UK: The Painted Man (Demon Cycle #1)
US: The Warded Man
Author: Peter V. Brett
Rating: 5/5 stars
Synopsis: As darkness falls after sunset, the corelings rise – demons who possess supernatural powers and burn with a consuming hatred of humanity. For hundreds of years the demons have terrorized the night, slowly culling the human herd that shelters behind magical wards – symbols of power whose origins are lost in myth and whose protection is terrifyingly fragile. It was not always this way. Once, men and women battled the corelings on equal terms, but those days are gone. Night by night the demons grow stronger, while human members dwindle under their relentless assault. Now, with hope for the future fading, three young survivors of vicious demon attacks will dare the impossible, stepping beyond the crumbling safety of the wards to risk everything in a desperate quest to regain the secrets of the past. Together, they will stand against the night.
Imagine a world where you have to hide behind wards every night because demons rise from the ground once the daylight disappeared. Your line of defence is made up of mere drawings that can fade or can be covered and still; those scribbles protect your life. Don’t leave your home. Don’t step over the circle. Never let the night find you on the road without necessary equipment. If you don’t obey these rules you’re as good as dead.
The Painted Man follows the story of three demon attack survivors: Arlen, Leesha and Rojer. We see them first as children and we stay with them as they learn the tricks of their profession. One of them has a mission, another a village to look after and the third lives to entertain the crowds but all of them end up becoming something more than they aspired to be.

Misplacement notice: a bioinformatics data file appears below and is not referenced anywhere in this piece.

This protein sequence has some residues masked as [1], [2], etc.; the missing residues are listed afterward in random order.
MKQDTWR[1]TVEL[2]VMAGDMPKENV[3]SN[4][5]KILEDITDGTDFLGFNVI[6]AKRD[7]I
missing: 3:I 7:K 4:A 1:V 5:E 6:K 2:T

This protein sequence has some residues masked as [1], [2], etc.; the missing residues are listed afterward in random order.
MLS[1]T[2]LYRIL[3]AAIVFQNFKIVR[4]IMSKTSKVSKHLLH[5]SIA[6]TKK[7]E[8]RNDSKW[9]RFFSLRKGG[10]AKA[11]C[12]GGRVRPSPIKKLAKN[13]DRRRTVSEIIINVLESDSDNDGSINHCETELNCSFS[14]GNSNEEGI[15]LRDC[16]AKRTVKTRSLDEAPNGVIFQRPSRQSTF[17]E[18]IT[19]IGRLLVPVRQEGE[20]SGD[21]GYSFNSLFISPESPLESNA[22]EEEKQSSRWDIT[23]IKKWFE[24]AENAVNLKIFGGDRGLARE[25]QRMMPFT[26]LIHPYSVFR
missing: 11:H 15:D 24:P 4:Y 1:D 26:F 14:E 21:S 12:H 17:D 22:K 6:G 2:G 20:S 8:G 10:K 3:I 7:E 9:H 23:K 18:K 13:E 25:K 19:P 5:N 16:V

But how can a Messenger, an Herb Gatherer and a Jongleur make a world haunted by corelings a better place? First they have to make their hands dirty with the enemy’s blood.
This book deserves all the praise because it is not a horror story yet sometimes it chilled me to the bone. It wasn’t the demons that scared me to be honest, but the people and what fear did to them. I think the biggest message of the story is that the greatest enemy is fear and if you defeat it, you are capable of anything.
The character that is the main advocate of this lesson is Arlen and that’s why he becomes the real protagonist of the first book. I liked him but I confess sometimes he seemed unnecessarily reckless to me and there were a few times I didn’t understand his decisions. I was happy with the development he went through close to the end of the book though, I liked the man he became eventually.
Leesha and Rojer were also very likable but I can never resist a woman with a strong will so I would call Leesha my favourite. She’s also very sensitive and in connection with this let me mention that Peter V. Brett writes emotions very well. He lets women cry, he lets little boys and men cry. Like every writer should.
I am satisfied with the world-building too because we get glimpses of how a village and a city looks like, we get a picture of how people alter their living environment in order to be able to defend themselves against every kind of – wind, rock, wood, water and sand – demon. I enjoyed the part that was set in a desert the most.
In short, I’m glad I put this book on my TBR and I count myself lucky for coming across it in a small bookshop in London. Book two, here I come!
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Next in the series:
The Desert Spear
Look at that cover! Isn't it gorgeous??